In the state that many say is poised to adopt the strictest illegal immigration law in the country, a group opposed to the measure is conducting a week-long walk through Georgia to protest it.
Drawn from a diverse coalition of religious organizations and comparing themselves to "religious pilgrims," opponents of the bill kicked off the walk on Sunday and plan to wend their way through Georgia through Friday, which is Good Friday, when it will culminate at the Georgia Capitol.
The group plans to cross Gainesville, Gwinnett County, Alpharetta, Cumming, Chamblee, Cartersville, Cobb County and Atlanta.
On Friday, Georgia Gov. Nathan Deal, who is Republican, said he'll sign the measure, which includes elements similar to a contentious law enacted in Arizona last year. The Ninth Circuit U.S. Court of Appeals recently upheld a federal district court's decision to block parts of Arizona's immigration law. The U.S. Justice Department sued to block the law, saying it violates the U.S. Constitution because enforcing immigration law is a federal issue.
In an interview with The Associated Press, Deal said the legislation "sends a signal that the citizens of our state believe the rule of law in important."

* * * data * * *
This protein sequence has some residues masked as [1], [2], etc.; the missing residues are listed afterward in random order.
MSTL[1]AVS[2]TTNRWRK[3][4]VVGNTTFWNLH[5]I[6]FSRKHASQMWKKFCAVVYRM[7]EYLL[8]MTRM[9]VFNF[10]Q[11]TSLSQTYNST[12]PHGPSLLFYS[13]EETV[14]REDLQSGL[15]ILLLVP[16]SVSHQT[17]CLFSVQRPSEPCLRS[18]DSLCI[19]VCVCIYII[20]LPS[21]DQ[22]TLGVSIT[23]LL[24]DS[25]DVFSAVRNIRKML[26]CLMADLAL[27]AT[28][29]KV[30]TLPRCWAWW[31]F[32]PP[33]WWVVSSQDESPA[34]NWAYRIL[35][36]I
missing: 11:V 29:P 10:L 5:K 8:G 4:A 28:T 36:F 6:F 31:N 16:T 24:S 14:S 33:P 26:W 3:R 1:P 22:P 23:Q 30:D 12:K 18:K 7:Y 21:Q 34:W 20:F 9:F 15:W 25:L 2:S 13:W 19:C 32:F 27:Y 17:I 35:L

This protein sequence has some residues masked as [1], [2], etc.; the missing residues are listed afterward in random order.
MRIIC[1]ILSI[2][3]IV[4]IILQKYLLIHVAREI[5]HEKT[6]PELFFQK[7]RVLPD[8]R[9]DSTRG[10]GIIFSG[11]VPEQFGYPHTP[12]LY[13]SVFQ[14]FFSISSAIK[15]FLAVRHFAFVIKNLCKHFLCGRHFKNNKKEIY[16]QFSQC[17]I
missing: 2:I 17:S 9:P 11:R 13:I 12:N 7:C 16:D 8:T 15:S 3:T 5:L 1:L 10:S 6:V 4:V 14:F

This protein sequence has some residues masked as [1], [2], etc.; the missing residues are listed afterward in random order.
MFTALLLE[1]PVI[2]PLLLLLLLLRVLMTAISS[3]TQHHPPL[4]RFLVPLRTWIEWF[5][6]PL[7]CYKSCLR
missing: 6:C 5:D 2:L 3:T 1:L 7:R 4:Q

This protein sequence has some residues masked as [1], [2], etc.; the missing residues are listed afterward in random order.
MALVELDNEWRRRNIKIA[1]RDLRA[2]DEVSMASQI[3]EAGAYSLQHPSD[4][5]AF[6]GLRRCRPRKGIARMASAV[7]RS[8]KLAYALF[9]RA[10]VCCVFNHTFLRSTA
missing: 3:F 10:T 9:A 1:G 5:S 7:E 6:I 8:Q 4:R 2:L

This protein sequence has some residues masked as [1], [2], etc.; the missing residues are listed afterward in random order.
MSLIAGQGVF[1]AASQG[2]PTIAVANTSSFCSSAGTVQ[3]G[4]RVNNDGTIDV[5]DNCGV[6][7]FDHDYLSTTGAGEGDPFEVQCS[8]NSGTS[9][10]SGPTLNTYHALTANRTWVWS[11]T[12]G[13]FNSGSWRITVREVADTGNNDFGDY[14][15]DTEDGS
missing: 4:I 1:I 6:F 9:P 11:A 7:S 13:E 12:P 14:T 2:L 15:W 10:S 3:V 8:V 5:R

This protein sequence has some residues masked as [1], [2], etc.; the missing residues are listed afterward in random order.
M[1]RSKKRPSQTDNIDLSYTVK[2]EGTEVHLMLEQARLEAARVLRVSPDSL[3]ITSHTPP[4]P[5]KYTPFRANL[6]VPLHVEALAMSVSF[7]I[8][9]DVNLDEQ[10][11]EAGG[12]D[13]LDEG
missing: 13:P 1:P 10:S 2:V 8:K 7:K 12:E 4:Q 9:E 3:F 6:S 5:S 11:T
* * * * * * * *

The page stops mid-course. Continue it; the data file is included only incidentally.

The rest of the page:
The bill passed late Thursday, hours before the end of Georgia's 2011 legislative session. Georgia is home to an estimated 480,000 undocumented immigrants.
Deal said he did not think Georgia measure would lead to boycotts or harm businesses, as it evidently has done in Arizona.
He says he hopes it will "send a message to members of Congress that it's time for them to get serious about the issue."
Among other provisions, it authorizes law enforcement officers to verify the immigration status of certain criminal suspects and allows them to detain those found to be in the country illegally. It would also penalize people who "knowingly and intentionally" transport or harbor undocumented immigrants, and would require employers with 10 or more employees to use a federal database called E-Verify to check the immigration status of new hires.
Proponents of such strict measures say states must take the matter of immigration into their own hands because the federal government repeatedly has failed to do so. They say states increasingly are bearing the costs of illegal immigration.
Those who oppose these measures say immigration must remain a federal matter, and that the solution to illegal immigration is comprehensive reform of the current system. Comprehensive reform, they say, must address better enforcement of immigration laws, as well ways to help certain undocumented immigrants get on a path to legalization.
Activist groups against the Georgia measure last week delivered a petition that they said had more than 23,000 signatures to Deal to urge him to veto the bill.
This is based on a story by The Associated Press.